The year was 2012. I was a meagre 2nd Year Mechanical and Electrical Engineering student at the University of Bath looking for a company at which to spend my internship year. Every year, UoB runs a Careers Fair (as undoubtedly any university does) in order for companies to win over potential employees with free pens and sweets and for students to gain an idea of the different types of jobs that are out there. Being partial to pens and sweets myself, I decided to attend. While wandering as part of the herd, I quickly realised I knew fewer than half of the employers that were present. So I took some time to approach any related to engineering and have a quick discussion about the work they did, usually coming away with a slightly heavier bag of new belongings (the bag was also free). One company stood out to me that day, not because of the work they do or the gifts they gave me, but because of the atmosphere it exuded. I still remember that single discussion I had with Jim about Delcam to this day.
My first year at Delcam, now part of Autodesk, was filled with an incredible amount of variety. Graduates and placement students are placed on a rotation scheme, where you spend short periods of time in several departments. For me, these ranged from working in the on-site manufacturing facility to being part of a product specialist team. The company was just as I expected, with particular highlights being the (now sadly ceased) tea trolley bringing hot drinks and biscuits twice a day and just how approachable each of my colleagues were, be they managers or laypersons like me. Some of the work involved creating my own videos, designing fixtures for aerospace manufacture and even eventually heading up my own 3 month research project.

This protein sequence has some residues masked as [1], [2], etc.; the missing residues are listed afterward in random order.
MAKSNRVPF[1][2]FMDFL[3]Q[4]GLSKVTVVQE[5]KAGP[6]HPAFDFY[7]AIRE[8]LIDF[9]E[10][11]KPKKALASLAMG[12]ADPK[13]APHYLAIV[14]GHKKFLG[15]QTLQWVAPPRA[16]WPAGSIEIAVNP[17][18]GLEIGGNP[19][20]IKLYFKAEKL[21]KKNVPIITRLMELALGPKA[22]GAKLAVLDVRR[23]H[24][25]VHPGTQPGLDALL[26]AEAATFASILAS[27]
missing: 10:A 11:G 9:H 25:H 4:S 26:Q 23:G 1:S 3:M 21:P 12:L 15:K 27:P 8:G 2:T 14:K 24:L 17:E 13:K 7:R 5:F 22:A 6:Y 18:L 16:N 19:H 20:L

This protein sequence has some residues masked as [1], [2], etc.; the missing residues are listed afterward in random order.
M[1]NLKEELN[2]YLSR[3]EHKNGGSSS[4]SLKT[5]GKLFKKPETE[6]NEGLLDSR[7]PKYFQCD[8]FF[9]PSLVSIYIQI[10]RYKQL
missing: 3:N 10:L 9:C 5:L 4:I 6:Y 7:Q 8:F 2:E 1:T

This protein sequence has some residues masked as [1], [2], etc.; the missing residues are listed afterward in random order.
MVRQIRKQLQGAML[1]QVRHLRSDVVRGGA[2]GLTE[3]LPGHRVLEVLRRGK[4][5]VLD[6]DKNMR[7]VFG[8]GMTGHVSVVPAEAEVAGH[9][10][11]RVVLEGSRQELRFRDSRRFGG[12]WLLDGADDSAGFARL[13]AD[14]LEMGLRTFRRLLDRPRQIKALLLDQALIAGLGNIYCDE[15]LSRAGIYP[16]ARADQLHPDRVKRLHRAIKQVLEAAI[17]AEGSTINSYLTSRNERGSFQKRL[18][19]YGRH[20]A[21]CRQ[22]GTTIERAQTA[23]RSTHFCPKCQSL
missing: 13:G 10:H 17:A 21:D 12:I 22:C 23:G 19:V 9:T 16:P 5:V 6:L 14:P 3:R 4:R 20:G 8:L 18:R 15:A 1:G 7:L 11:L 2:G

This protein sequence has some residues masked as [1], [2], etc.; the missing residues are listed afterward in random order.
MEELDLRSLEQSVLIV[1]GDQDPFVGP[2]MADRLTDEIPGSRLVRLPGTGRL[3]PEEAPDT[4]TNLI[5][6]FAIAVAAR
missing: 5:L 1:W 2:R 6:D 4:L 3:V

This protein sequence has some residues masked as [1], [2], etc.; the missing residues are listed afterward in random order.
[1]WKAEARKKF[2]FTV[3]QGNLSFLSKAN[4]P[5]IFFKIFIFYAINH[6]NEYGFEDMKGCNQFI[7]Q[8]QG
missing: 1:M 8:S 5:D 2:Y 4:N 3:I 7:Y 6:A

At the end of the year, Bart (one of the directors) pulled me into a meeting room out of the blue. I thought this would be a cease and desist notice about the number of catchy taglines I’d recently tried to include in my videos (unfortunately none of which had made it past editing), but he offered me another placement the following summer. Well, Autodesk were offering me money and I’d thoroughly enjoyed my time at the company so I accepted. And at the end of that summer the same thing happened, only this time I was being offered a graduate job! I politely asked them if they were sure about this, before graciously accepting the offer. I knew from the amount of responsibility they had afforded me in the prior year and a half that I would enjoy the rest of my time at the company and I still do to this day. Since starting permanently in 2015, I have travelled all over the globe and am now taking the lead in important customer projects. Last month I implemented an adaptive blade repair solution and in a few weeks I will be travelling to Las Vegas to present at a large global conference.
One thing I would stress is that I feel the character of a business is as important as the work they do. Even if you don’t know a company by name, take the time to reach out and get a feel for who they are and what it might be like to work there. That’s what I did and I’m extremely happy with where it has taken me.